Given his orientation, the problem Fry faced in terms of language is perhaps clearer when one considers that the mainstream of poetic idiom for the modern verse play is that established by Eliot and manipulated by Auden and others. This is an idiom, on the whole, expressive of the modern world as it has appeared to these poets, and such a language could be of little use to Fry. He needed a language not to embody the dreary failure and, at best, partially reclaimed successes of the modern world, but a language to carry as much as possible the wonder, the miracle, the exuberance of a world that, most likely, never was. Against Eliot’s habitual understatement, Fry’s project demands a language of overstatement, resulting in excesses: the riot of images that often impede the dramatic progress of a passage, the wit or whimsy that sometimes seems to exist for the sake of its own good nature, and the verbal coinages that can be effective theater for a time but begin to pall before the end of the third act.

Fry’s linguistic debts have been traced to various and varying sources, and if all of the critics are right in their assumptions about sources, his verse has an impressive (but impossible) cosmopolitan paternity. Fry’s work has been linked to that of the Georgians, but the Elizabethan playwrights as well as the Jacobeans, Francis Beaumont and John Fletcher, are most often named as his literary ancestors. Fry’s desire to recapture a sense of life and wonder does suggest certain early seventeenth century parallels, as do specific literary borrowings from William Shakespeare’s comedies. In this respect also, Fry’s dominant rhythmic pattern is usually blank verse, although he makes extensive use of variations involving a four-stress line and the anapestic foot, which give his verse its characteristic speed.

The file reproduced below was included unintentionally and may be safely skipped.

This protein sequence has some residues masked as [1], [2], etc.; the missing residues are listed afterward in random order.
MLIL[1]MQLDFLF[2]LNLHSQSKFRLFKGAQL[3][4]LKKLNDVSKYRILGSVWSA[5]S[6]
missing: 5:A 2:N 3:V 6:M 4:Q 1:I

Clearly, Fry’s verse drama has taken a direction quite opposite from Eliot’s, and one need only compare Eliot’s The Cocktail Party (pr. 1949) and Fry’s Venus Observed, both published in 1950 and both dealing thematically with the acceptance of limitations and the discovery of identity, to discern the differences in verse and treatment. In the Eliot play, the verse is submerged, approximating in general the common speech of modern people, rising to poetry only in moments of emotional intensity. In the Fry play, the verse is insistent throughout the play. Although both playwrights are concerned with the human being in his social context, the verse of The Cocktail Party seems much more solid, genuinely grounded in an action, which in itself has a depth that the action in the Fry play lacks.